Two Dilemmas in Mutual Adjustment• Dilemma of honesty – Concern about how much of the truth to tell the other party• Dilemma of trust – Concern about how much negotiators should believe what the other party tells them
Value Claiming and Value Creation• Opportunities to “win” or share resources – Claiming value: result of zero-sum or distributive situations where the object is to gain largest piece of resource – Creating value: result of non-zero-sum or integrative situation where object is to have both parties do well
Value Claiming and Value Creation• Most actual negotiations are a combination of claiming and creating value processes – Negotiators must be able to recognize situations that require more of one approach than the other – Negotiators must be versatile in their comfort and use of both major strategic approaches – Negotiator perceptions of situations tend to be biased toward seeing problems as more distributive/ competitive than they really are
Value Claiming and Value CreationValue differences that exist between negotiators include:• Differences in interest• Differences in judgments about the future• Differences in risk tolerance• Differences in time preferences
YOU?• Share one of your negotiation experiences: – With whom? – Over what? – Goals of yours? Goals of the other party? – Final Agreement Reached?
In-class Exercise• Analyze: – BATNA (Best Alternative to a Negotiated Agreement) – Reservation Value (Resistance Point) – ZOPA (Zone of Possible Agreement) – Initial offer – Concessions – Issues of Negotiation (Single/Multiple)
ConflictConflict may be defined as a: "sharp disagreement or opposition" and includes "the perceived divergence of interest, or a belief that the parties current aspirations cannot be achieved simultaneously"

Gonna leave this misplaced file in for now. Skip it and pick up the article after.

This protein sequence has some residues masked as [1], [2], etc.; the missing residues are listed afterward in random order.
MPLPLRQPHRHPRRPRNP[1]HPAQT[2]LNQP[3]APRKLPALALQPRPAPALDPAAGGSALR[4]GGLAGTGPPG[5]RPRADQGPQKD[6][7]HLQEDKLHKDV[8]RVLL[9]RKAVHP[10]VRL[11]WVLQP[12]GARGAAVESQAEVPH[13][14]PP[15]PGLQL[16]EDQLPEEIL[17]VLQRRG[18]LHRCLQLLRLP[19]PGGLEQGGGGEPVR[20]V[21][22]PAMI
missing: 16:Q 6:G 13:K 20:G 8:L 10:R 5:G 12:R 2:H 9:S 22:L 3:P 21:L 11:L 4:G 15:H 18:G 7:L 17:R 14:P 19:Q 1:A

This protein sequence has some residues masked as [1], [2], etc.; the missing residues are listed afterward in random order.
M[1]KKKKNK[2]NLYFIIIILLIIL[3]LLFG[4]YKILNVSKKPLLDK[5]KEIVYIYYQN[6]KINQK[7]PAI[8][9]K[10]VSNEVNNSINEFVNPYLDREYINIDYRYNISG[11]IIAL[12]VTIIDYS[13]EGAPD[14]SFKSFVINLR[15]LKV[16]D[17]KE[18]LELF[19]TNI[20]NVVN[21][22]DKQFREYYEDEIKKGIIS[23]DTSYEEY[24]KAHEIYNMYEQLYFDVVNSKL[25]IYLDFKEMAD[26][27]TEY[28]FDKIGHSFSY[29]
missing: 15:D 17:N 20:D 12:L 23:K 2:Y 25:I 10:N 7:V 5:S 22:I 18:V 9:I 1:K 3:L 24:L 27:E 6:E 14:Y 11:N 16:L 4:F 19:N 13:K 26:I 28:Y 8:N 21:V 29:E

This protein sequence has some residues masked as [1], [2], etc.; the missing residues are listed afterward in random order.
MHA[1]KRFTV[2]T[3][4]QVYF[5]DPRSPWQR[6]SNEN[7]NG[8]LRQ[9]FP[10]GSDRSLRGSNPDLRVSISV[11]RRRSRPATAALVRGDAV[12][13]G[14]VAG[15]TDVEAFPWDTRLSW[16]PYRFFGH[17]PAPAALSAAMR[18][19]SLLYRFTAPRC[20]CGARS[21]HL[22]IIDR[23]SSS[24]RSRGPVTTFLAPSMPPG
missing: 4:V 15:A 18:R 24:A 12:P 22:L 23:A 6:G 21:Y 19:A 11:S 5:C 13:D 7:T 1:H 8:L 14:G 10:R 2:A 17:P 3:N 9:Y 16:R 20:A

Levels of Conflict• Intrapersonal or intrapsychic conflict – Conflict that occurs within an individual • We want an ice cream cone badly, but we know that ice cream is very fattening• Interpersonal conflict – Conflict is between individuals • Conflict between bosses and subordinates, spouses, siblings, roommates, etc.
Levels of Conflict• Intragroup Conflict – Conflict is within a group • Among team and committee members, within families, classes etc.• Intergroup Conflict – Conflict can occur between organizations, warring nations, feuding families, or within splintered, fragmented communities – These negotiations are the most complex
Functions of Conflict1. Makes organizational members more aware and able to cope with problems through discussion.2. Promises organizational change and adaptation.3. Strengthens relationships and heightens morale.4. Promotes awareness of self and others.5. Enhances personal development.6. Encourages psychological development—it helps people become more accurate and realistic in their self-appraisals.7. Can be stimulating and fun.
Dysfunctions of Conflict1. Competitive, win-lose goals2. Misperception and bias3. Emotionality4. Decreased communication5. Blurred issues6. Rigid commitments7. Magnified differences, minimized similarities8. Escalation of conflict
The Dual Concerns Model
Assess YOUR Conflict Management Style• Avoiding, Accomodating, Competing, Cooperating or Compromising?• What happens in different contexts (business, social etc.)?• Does it depend on the CM style of your opponent?